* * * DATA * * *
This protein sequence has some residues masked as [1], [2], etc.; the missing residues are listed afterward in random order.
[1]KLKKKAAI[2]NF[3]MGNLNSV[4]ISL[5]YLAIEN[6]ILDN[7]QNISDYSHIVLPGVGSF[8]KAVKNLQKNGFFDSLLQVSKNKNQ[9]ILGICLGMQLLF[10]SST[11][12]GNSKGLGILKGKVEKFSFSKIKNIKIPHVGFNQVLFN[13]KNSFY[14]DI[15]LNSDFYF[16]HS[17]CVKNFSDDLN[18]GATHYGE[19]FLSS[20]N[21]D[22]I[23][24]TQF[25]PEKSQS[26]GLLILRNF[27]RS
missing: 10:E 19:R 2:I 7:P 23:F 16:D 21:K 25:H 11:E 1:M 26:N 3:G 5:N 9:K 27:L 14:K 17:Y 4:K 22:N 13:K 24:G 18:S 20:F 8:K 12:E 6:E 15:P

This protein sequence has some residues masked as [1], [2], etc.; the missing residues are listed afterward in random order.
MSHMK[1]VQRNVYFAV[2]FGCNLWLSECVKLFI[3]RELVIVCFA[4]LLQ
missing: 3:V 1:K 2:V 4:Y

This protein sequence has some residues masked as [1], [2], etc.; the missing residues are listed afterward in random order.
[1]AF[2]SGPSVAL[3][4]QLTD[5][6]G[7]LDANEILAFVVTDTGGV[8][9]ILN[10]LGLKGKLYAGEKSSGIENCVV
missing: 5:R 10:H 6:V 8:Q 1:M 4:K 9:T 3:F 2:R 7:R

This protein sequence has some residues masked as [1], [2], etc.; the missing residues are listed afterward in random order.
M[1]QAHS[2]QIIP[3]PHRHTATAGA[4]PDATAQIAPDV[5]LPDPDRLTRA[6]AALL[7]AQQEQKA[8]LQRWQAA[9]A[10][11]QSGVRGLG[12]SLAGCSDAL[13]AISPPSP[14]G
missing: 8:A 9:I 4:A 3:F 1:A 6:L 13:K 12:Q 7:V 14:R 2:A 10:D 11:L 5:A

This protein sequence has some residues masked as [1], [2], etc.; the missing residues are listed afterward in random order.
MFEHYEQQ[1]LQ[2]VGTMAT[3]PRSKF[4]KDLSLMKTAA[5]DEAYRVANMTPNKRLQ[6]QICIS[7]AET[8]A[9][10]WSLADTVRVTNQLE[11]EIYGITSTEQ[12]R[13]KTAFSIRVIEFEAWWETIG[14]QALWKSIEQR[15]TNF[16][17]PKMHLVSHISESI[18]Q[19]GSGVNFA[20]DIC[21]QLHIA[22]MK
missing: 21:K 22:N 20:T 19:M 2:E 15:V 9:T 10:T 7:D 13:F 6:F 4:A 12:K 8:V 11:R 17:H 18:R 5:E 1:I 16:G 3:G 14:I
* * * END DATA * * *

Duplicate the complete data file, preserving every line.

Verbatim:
This protein sequence has some residues masked as [1], [2], etc.; the missing residues are listed afterward in random order.
[1]KLKKKAAI[2]NF[3]MGNLNSV[4]ISL[5]YLAIEN[6]ILDN[7]QNISDYSHIVLPGVGSF[8]KAVKNLQKNGFFDSLLQVSKNKNQ[9]ILGICLGMQLLF[10]SST[11][12]GNSKGLGILKGKVEKFSFSKIKNIKIPHVGFNQVLFN[13]KNSFY[14]DI[15]LNSDFYF[16]HS[17]CVKNFSDDLN[18]GATHYGE[19]FLSS[20]N[21]D[22]I[23][24]TQF[25]PEKSQS[26]GLLILRNF[27]RS
missing: 10:E 19:R 2:I 7:P 23:F 16:D 21:K 25:H 11:E 1:M 26:N 3:G 5:N 9:K 27:L 14:K 17:Y 4:K 22:N 13:K 24:G 18:S 20:F 8:K 12:E 6:E 15:P

This protein sequence has some residues masked as [1], [2], etc.; the missing residues are listed afterward in random order.
MSHMK[1]VQRNVYFAV[2]FGCNLWLSECVKLFI[3]RELVIVCFA[4]LLQ
missing: 3:V 1:K 2:V 4:Y

This protein sequence has some residues masked as [1], [2], etc.; the missing residues are listed afterward in random order.
[1]AF[2]SGPSVAL[3][4]QLTD[5][6]G[7]LDANEILAFVVTDTGGV[8][9]ILN[10]LGLKGKLYAGEKSSGIENCVV
missing: 5:R 10:H 6:V 8:Q 1:M 4:K 9:T 3:F 2:R 7:R

This protein sequence has some residues masked as [1], [2], etc.; the missing residues are listed afterward in random order.
M[1]QAHS[2]QIIP[3]PHRHTATAGA[4]PDATAQIAPDV[5]LPDPDRLTRA[6]AALL[7]AQQEQKA[8]LQRWQAA[9]A[10][11]QSGVRGLG[12]SLAGCSDAL[13]AISPPSP[14]G
missing: 8:A 9:I 4:A 3:F 1:A 6:L 13:K 12:Q 7:V 14:R 2:A 10:D 11:L 5:A

This protein sequence has some residues masked as [1], [2], etc.; the missing residues are listed afterward in random order.
MFEHYEQQ[1]LQ[2]VGTMAT[3]PRSKF[4]KDLSLMKTAA[5]DEAYRVANMTPNKRLQ[6]QICIS[7]AET[8]A[9][10]WSLADTVRVTNQLE[11]EIYGITSTEQ[12]R[13]KTAFSIRVIEFEAWWETIG[14]QALWKSIEQR[15]TNF[16][17]PKMHLVSHISESI[18]Q[19]GSGVNFA[20]DIC[21]QLHIA[22]MK
missing: 21:K 22:N 20:T 19:M 2:E 15:V 9:T 10:T 7:D 13:F 6:F 4:A 12:K 8:V 11:R 17:H 18:R 5:E 1:I 16:G 3:G 14:I